Reconsidering One-on-One Writing Conferencing in a Zoom Class


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“The one-on-one sections were definitely my favorite to do because I was able to be  comfortable enough to ask questions and get true help on assignments.”

                                                                                                           –An FYC student in my class

When asked about my favorite part of teaching first-year composition (FYC) in the pandemic time, I would say having one-on-one conferences with my students. And my students might feel the same way based on their kind comments in my teaching evaluation.

However, my first-time experience with one-on-one conferencing at the beginning of teaching FYC during the pandemic was not as enjoyable as I expected. I anticipated students to lead the conference and ask questions when we met in Zoom. But they joined the Zoom call and asked no questions at all. Their silence kept me thinking about how I could make the writing conference meaningful, productive, and helpful to my students in a Zoom class. Drawing on previous in-person writing lab tutoring experience, I started to consider ways to build up a rapport with students and create opportunities and relaxing moments for them to share their worries, confusions, issues, concerns, excitements, surprises, or joys about their writing.

To facilitate the conversation at conferencing, I set up goals for each conference and built it as a semi-structured one to achieve the goals. For example, for a big writing project consisting of two stages, I scheduled a short individual conference with every student for like 5 to 7 minutes in the first stage. My goal for the conference at the early stages of the writing project was to make sure that students understood the assignment sheet clearly, they knew how to get started with the assignment, they were on the right track to search for sources for their writing, etc. When it was time to turn in their final drafts for that big writing project, the goal of the conference would be to offer them detailed feedback on their first drafts, discuss with them some confusing places or issues in their writing, point out to them how they can address the issues, and encourage them to keep working. At this time, the one-on-one conference lasted from 10-12 minutes so that everyone had sufficient time to talk about their writing.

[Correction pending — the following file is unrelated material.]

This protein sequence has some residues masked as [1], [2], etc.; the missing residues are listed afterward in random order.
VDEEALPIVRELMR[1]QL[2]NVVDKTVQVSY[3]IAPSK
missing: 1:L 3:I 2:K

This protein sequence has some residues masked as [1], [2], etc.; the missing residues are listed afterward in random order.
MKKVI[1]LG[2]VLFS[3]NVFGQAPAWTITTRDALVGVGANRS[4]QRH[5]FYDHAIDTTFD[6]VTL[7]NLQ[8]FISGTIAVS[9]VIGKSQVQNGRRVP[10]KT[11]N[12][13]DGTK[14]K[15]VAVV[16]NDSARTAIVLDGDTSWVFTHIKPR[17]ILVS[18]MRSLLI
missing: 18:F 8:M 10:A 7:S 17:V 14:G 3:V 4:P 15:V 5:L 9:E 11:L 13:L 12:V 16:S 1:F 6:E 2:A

Specifically, there are three parts in the semi-structured one-on-one conference. The first part is greetings, rapport building, and temperature check, which helps students feel relaxed and removes their pressure or anxiety. The second part is check-in questions that I have formulated and prepared based on their progress in the course. These questions are very specific and related to the writing project we are working on. The third part is for students to ask me questions. With the lead-in questions, I found that students were no longer silent and they either created their own questions for discussion or followed the thread of the formulated questions to ask more. I also took advantage of the Zoom feature of “share screen” and invited students to talk while pointing to specific places in their writing where they had questions or wanted a further discussion.

Upon reflection, I think that one-on-one writing conferences can be very productive, individualized teaching and conversation moments between an instructor and students if they are structured well. Conferencing can be tailored to fulfill some of the teaching objectives that we may not have time to accomplish in a Zoom teaching session. By having one-on-one conferences with students, I was able to have a more in-depth conversation with them and see where they are, what their interests are, if they need extra help or any further clarifications, or if they need to brainstorm some research ideas or questions with me. At the same time, I consider conferences to be an empathetic moment to show care and support to students in the pandemic. I feel the one-on-one conference is a private space for me and for students, whereas the teaching sessions are more like a public space. For teaching writing, even as we return to in-person classes, we need this private space to build up a supportive environment and closer connections with students in the new normal. Such personalized and engaging conferences can be very helpful to students.

About Author

Jianfen Chen

Jianfen Chen is a PhD student in Rhetoric and Composition at Purdue. Her research interests include public rhetoric, digital rhetoric, risk communication, intercultural communication, and professional and technical communication.

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